Kembla Grange punters so very nearly had a sentimental favourite.
A frustrating spring campaign for Gwenda Markwell's Australian Derby winner Angel Of Truth came to a premature end after pulled up sore from the Bendigo Cup, when a place in Tuesday's Melbourne Cup beckoned.
And while the outrage over the mistreatment and slaughter of retired racehorses, exposed by an ABC investigation, is real and has cast a shadow over the industry, this is still the biggest month in Kembla Grange history.
Melbourne Cup day is usually their biggest crowd-puller, but the introduction of the new $1 million The Gong race on November 23, is expected to set new attendance records, perhaps even double it.
There's also 40 meetings on nationally, a reflection of the place the Melbourne Cup has in Australian culture, even during the demand for significant welfare reform.
So who to back in the big race? It's always a dilemma for the once a year punter.
The Mercury attempts to break them down in a wide-open race.
THE EARLY FAVOURITE
Of the imports, Japanese star and early favourite Mer De Glace was mighty impressive winning the Caulfield Cup. He's won six races in a row, but never beyond 2400m, so the 3200m trip is a query, as is how he handles the likely Soft track, following rain at Saturday's Derby Day meeting at Flemington.
Jockey Damian Lane is hoping to add the Cup to his Golden Slipper, Caulfield Cup and Cox Plate wins, but is likely to settle back in the field from barrier two and need some luck.
Chris Waller has won The Everest and The Golden Eagle this year, but never the Melbourne Cup and has had his hands on Finche for the past 12 months, who was fourth in last year's great race. Drawn well to find a nice place forward in the field, Finche should be in the finish after a huge run while wide the entire trip in the Caulfield Cup.
Vow And Declare, trained by Danny O'Brien, was a grinding second to Mer De Glace, but copped an awful barrier and might have to tack on at the end of the field.
Constantinople is firmly in the Cup frame after a superb Caulfield Cup fourth despite being held up in a muddled race.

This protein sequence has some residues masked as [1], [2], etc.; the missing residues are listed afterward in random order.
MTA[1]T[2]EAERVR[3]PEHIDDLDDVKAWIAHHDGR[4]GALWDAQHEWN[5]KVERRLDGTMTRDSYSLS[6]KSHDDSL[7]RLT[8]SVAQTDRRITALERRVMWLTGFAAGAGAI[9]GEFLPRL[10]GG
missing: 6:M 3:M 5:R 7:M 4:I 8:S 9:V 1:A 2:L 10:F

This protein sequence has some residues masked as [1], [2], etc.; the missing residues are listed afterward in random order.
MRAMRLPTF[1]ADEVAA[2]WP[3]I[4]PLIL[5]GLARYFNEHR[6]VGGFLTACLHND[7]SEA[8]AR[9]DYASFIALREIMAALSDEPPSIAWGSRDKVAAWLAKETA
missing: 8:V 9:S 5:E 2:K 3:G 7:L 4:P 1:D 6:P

If there's a knock, it's his immaturity and winning strike rate with two wins and five places from nine starts, especially under the huge pressure which will come in the Flemington straight.
THE O'BRIEN FACTOR
The great Irish trainer Aidan O'Brien has three runners in the Cup, while son Joseph, who won the race of the first time with Rekindling, has four. Away from their runners in the Lloyd Williams blue and white army, Il Paradiso is the lightly-raced, lightly-weighted chance, while Mercury racing analyst Craig Mordey was impressed by the Cox Plate run of Magic Wand.
Decorated jockey Frankie Dettori has never won the Cup in 16 attempts, having finished second twice.
This year he leads the charge for Joseph O'Brien and Williams, who is chasing a seventh Cup, on Master Of Reality. However, Latrobe is perhaps Williams best, even from a wide gate.
Find the lure of a $101 shot irresistible? Then the Mike Moroney-trained Sound is your horse. Has little form since running 18th in last year's Cup, but took the field on early in the Caulfield Cup and might just run a big race.
Cross Counter is back.
But this time with 57.5kgs, the penalty for last year's dashing Cup win with 51kgs.
It's a big ask and jockey Kerrin McEvoy is riding Finche this time around.
Does Southern France or Mustajeer have the quality, without a real turn of foot?
Prince Of Arran is all heart. Mirage Dancer matched motors with Vow And Declare and Finche at Caulfield.
Raymond Tusk goes from 61kg - when finishing a dynamic fourth behind Mustajeer in the Ebor at York to 54kg on Tuesday - and might just be the one to emerge from the midfield ruck and win.
Mercury racing analyst
1 MER DE GLACE, 2 Finche, 3 Magic Wand, 4 Constantinople
Mercury sports editor
1 RAYMOND TUSK, 2 Finche, 3 Vow And Declare, 4 Mustajeer
Mercury sports writer
1 FINCHE, 2 Raymond Tusk, 3 Vow and Declare, 4 Prince of Arran
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